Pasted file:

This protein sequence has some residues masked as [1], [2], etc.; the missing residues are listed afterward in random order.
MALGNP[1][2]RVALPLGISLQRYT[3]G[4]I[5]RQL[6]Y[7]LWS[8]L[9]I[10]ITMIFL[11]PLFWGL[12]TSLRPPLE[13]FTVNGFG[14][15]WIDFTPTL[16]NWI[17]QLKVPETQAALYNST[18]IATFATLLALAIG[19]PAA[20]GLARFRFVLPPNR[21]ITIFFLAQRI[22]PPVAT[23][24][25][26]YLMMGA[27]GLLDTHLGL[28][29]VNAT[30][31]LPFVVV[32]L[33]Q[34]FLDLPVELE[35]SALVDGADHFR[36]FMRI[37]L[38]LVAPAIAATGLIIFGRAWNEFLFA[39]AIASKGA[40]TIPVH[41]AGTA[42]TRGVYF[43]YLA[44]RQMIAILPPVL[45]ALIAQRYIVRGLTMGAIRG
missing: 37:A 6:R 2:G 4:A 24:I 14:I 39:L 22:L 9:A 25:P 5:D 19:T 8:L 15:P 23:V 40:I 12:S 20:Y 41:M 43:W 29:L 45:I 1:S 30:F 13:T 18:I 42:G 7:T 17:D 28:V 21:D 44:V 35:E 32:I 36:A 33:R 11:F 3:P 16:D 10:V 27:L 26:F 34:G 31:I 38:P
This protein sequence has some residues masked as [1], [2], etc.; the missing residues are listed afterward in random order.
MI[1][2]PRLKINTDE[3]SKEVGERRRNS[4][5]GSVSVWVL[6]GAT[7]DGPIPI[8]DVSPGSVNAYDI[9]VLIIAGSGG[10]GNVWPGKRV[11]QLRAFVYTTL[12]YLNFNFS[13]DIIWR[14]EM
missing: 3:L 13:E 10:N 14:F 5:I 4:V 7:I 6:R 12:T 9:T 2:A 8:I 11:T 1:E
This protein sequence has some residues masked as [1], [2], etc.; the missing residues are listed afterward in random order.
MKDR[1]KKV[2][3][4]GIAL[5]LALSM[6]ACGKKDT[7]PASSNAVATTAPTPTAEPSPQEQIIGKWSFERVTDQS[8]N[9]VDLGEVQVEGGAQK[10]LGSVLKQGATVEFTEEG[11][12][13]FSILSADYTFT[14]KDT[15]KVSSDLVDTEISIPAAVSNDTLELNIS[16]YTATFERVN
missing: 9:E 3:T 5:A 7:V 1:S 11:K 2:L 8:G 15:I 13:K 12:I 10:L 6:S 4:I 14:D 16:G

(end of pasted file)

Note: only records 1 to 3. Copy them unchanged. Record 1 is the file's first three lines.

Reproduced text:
This protein sequence has some residues masked as [1], [2], etc.; the missing residues are listed afterward in random order.
MALGNP[1][2]RVALPLGISLQRYT[3]G[4]I[5]RQL[6]Y[7]LWS[8]L[9]I[10]ITMIFL[11]PLFWGL[12]TSLRPPLE[13]FTVNGFG[14][15]WIDFTPTL[16]NWI[17]QLKVPETQAALYNST[18]IATFATLLALAIG[19]PAA[20]GLARFRFVLPPNR[21]ITIFFLAQRI[22]PPVAT[23][24][25][26]YLMMGA[27]GLLDTHLGL[28][29]VNAT[30][31]LPFVVV[32]L[33]Q[34]FLDLPVELE[35]SALVDGADHFR[36]FMRI[37]L[38]LVAPAIAATGLIIFGRAWNEFLFA[39]AIASKGA[40]TIPVH[41]AGTA[42]TRGVYF[43]YLA[44]RQMIAILPPVL[45]ALIAQRYIVRGLTMGAIRG
missing: 37:A 6:R 2:G 4:A 24:I 14:I 39:L 22:L 9:A 25:P 5:D 19:T 8:L 15:P 23:V 40:I 12:S 20:Y 41:M 43:W 29:L 45:I 1:S 30:F 13:T 18:I 42:G 7:T 17:D 28:V 21:D 44:V 35:E 32:I 36:A 33:R 11:F 3:P 16:D 10:V 27:L 26:F 34:G 31:I 38:P
This protein sequence has some residues masked as [1], [2], etc.; the missing residues are listed afterward in random order.
MI[1][2]PRLKINTDE[3]SKEVGERRRNS[4][5]GSVSVWVL[6]GAT[7]DGPIPI[8]DVSPGSVNAYDI[9]VLIIAGSGG[10]GNVWPGKRV[11]QLRAFVYTTL[12]YLNFNFS[13]DIIWR[14]EM
missing: 3:L 13:E 10:N 14:F 5:I 4:V 7:I 6:R 12:T 9:T 2:A 8:I 11:T 1:E
This protein sequence has some residues masked as [1], [2], etc.; the missing residues are listed afterward in random order.
MKDR[1]KKV[2][3][4]GIAL[5]LALSM[6]ACGKKDT[7]PASSNAVATTAPTPTAEPSPQEQIIGKWSFERVTDQS[8]N[9]VDLGEVQVEGGAQK[10]LGSVLKQGATVEFTEEG[11][12][13]FSILSADYTFT[14]KDT[15]KVSSDLVDTEISIPAAVSNDTLELNIS[16]YTATFERVN
missing: 9:E 3:T 5:A 7:V 1:S 11:K 2:L 8:G 15:I 13:K 12:I 10:L 6:S 4:I 14:D 16:G